Out of concern for Lydia Nikolaevna

Meldere & Hintz. Hidden Matter – an exhibition at Helsinki Contemporary from November 29 to December 22


Meldere & Hintz. Hidden Matter, an exhibition headlined by artists Inga Meldere and Mikko Hintz, will be on view in the very heart of the Finnish capital at the Helsinki Contemporary art gallery starting November 29. Although both artists are showing their recent works under one shared title, one could safely say that the exhibition is really more like two parallel solo shows considering that the themes and stylistic pursuits of each artist are decidedly distinctive.

Mikko Hintz works in the field of abstract painting. He focuses on the relationship between form and colour, as well as delving deeper into the basic issues that underlie the medium of painting. Conversely, the painted works of Inga Meldere, a Latvian-Finnish artist, is research-based and, at least in its preliminary stages, may not even have anything to do with art. Meldere converts the information gleaned from her research into a work of art through a complex process that involves both print and painting elements. Her process usually begins with reading, taking an interest in a topic, and learning as much as she can about it – the subject actually entering her studio only when the idea has been formed to completion.

Mikko Hintz, No 09, 2019. Photo: Jussi Tiainen contacted Inga Meldere, who was happy to comment on the theme of the new exhibition and the principles behind her creative method.

The exhibition’s origin actually goes back as much as fifteen years ago, says Meldere. While still studying restoration at the Art Academy of Latvia, she came upon a book about Lydia Nikolaevna Délectorskaya (1910-1998) that had been published in Moscow. This extraordinary woman is known in art history for her collaboration with, and serving as muse for, the French artist Henri Matisse, one of the most popular painters of the 20th century. ‘While working on this story and my paintings, I wanted to highlight Lydia’s role, to look at her as an equal of Matisse and a creator whose heritage we are used to seeing in art history books and museum exhibitions,’ explains Meldere. She acknowledges that her own creative body of work is linked to the art of Matisse and Délectorskaya by the idea of yearning to move from darkness to light.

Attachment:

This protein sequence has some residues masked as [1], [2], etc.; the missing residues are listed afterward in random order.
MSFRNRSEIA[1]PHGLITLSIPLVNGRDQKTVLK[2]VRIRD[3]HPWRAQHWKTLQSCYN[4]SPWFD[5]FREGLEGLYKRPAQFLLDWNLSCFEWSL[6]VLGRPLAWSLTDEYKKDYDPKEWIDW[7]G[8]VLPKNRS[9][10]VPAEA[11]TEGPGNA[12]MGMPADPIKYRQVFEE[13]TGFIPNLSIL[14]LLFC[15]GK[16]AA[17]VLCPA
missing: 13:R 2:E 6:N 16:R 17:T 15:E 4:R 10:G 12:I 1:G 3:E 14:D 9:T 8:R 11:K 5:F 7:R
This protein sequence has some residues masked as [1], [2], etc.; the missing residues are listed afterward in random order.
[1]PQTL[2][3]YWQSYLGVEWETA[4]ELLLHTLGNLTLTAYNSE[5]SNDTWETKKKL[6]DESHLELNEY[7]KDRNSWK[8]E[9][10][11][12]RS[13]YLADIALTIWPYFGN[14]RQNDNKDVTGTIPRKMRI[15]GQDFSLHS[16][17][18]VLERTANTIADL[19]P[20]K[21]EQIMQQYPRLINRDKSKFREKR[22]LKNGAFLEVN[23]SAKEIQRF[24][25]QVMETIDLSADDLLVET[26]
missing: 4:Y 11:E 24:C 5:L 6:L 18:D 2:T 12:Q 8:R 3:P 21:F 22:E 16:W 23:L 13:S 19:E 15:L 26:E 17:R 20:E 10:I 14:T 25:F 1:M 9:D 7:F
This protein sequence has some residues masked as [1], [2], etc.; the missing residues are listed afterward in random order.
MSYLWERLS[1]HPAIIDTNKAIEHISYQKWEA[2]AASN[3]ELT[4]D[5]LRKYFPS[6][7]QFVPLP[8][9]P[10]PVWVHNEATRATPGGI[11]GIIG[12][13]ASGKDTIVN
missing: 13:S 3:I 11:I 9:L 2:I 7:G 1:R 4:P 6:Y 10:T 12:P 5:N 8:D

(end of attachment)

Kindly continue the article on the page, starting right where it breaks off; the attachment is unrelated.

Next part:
Meldere associates Délectorskaya’s importance in the art of Matisse as well as her influence in art history with the notion of caring or concern. ‘In the accounts of Matisse and Lydia, the concept of caring comes to the forefront,’ says Meldere. ‘It doesn't relate to my painting as much as it was a topic that was very important to me in order to get started on my work.’ It gave Meldere a reason to look at the interplay of two creative personalities within a very wide range of theoretical thought – starting with Aristotle and ending with feminism and calls to action by human rights activists.

Meldere has chosen scarves as the motif on which to visually embody her theme: ‘I like this accessory; I even have a small collection of scarves! Each scarf tells a story, from its figurative composition and the objects it depicts to the person who wears it.’

Inga Meldere, Scarf. L.D. figurines, 2019. Photo: Jussi Tiainen

In appearance, Meldere's painting does not resemble Matisse's style – almost everything in it is quite the opposite, in fact, differing in both technique and colour spectrum – whereas Matisse utilised the full range and often used primary colors, Meldere limits her use to muted shades and subtle nuances. Nevertheless, Meldere admits that her research approach in the early stages of her work is based on intuition and only later becomes systematic in nature.

Instead of using a white canvas, Meldere works on an already printed base: ‘The choice to use ultra-violet light printing was very pragmatic and well considered. I wanted to use printed images as the foundation for my painting, but traditional techniques did not produce the expected results. I was also looking for a technology that would not conflict with my use of oil paints and a solvent. I didn't know anything about this technique, so it was a wonderful discovery and it serves my purpose well’.

Hintz and, of course, Meldere are well known in the Latvian art scene: for example, both took part in the Latvian Centre for Contemporary Art’s flagship project Portable Landscapes (2018). Hintz's works have been on display at the Ventspils Culture Centre “Jūras Vārti” and the Kalnciema Quarter street gallery in Riga. Meldere's latest project in Riga was on display this summer: as part of the microRIBOCA programme produced by the Riga International Biennial of Contemporary Art, Meldere worked on an urban environment object – resuscitating an uninhabited wooden building for the purposes of art. Braunijs no Bruņinieku ielas (The Brownie of Bruņinieku Iela; ‘brownie’ is urban slang for old buildings which the city has painted brown in order to cover up graffiti – Ed.) was received so well that Meldere has been placed on the 2019 nominee list for the prestigious Purvītis Prize to be awarded in 2021.